And still reluctant distance kept,
Until I was made known to her,
And we might then and there confer
Without suspicion then, even then,
I long'd, and was resolved to speak;
But on my lips they died again,

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The accents tremulous and weak, Until one hour. There is a game, A frivolous and foolish play,

Wherewith we while away the day; It is I have forgot the name — And we to this, it seems, were set, By some strange chance, which I forget:

I reck'd not if I won or lost,

It was enough for me to be

So near to hear, and oh! to see
The being whom I loved the most. —
I watch'd her as a sentinel,
(May ours this dark night watch as well!)

Until I saw, and thus it was,
That she was pensive, nor perceived
Her occupation, nor was grieved
Nor glad to lose or gain; but still
Play'd on for hours, as if her will
Yet bound her to the place, though not
That hers might be the winning lot. 2

Then through my brain the thought did pass

Even as a flash of lightning there,
That there was something in her air
Which would not doom me to despair;

["Until it proves a joy to die." — MS.]

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But yet where happiest ends in pain.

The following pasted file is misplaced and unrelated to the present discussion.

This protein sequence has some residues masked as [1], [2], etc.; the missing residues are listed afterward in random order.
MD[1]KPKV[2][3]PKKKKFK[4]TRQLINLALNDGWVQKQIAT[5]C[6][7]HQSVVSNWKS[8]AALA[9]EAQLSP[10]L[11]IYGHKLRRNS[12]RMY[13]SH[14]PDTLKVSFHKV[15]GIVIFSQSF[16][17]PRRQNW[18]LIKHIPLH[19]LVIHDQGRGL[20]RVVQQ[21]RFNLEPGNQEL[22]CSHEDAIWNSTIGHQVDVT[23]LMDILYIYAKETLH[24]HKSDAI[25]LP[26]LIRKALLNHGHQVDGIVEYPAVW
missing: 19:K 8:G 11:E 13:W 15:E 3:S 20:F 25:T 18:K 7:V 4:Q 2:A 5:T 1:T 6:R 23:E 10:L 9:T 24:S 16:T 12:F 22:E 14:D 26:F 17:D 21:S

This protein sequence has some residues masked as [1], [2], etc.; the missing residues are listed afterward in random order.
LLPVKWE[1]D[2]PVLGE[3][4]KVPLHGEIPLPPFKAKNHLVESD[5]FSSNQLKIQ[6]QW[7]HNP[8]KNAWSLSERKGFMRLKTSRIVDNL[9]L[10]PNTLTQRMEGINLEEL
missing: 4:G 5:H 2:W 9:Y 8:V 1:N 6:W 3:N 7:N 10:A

We met in secret, and the hour
Which led me to that lady's bower
Was fiery Expectation's dower.

My days and nights were nothing — all
Except that hour which doth recall
In the long lapse from youth to age
No other like itself— I'd give
The Ukraine back again to live
It o'er once more and be a page,
The happy page, who was the lord
Of one soft heart, and his own sword,
And had no other gem nor wealth
Save nature's gift of youth and health.
We met in secret - doubly sweet,
Some say, they find it so to meet ;
I know not that I would have given
My life but to have call'd her mine
In the full view of earth and heaven;
For I did oft and long repine
That we could only meet by stealth.

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'Twas scarcely yet the break of day,
And on he foam'd
away!-away!
The last of human sounds which rose,
As I was darted from my foes,

Was the wild shout of savage laughter,
Which on the wind came roaring after
A moment from that rabble rout:
With sudden wrath I wrench'd my head,

And snapp'd the cord, which to the mane
Had bound my neck in lieu of rein,
And writhing half my form about,
Howl'd back my curse; but 'midst the tread,
The thunder of my courser's speed,
Perchance they did not hear nor heed:
It vexes me for I would fain

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Have paid their insult back again.

I paid it well in after days: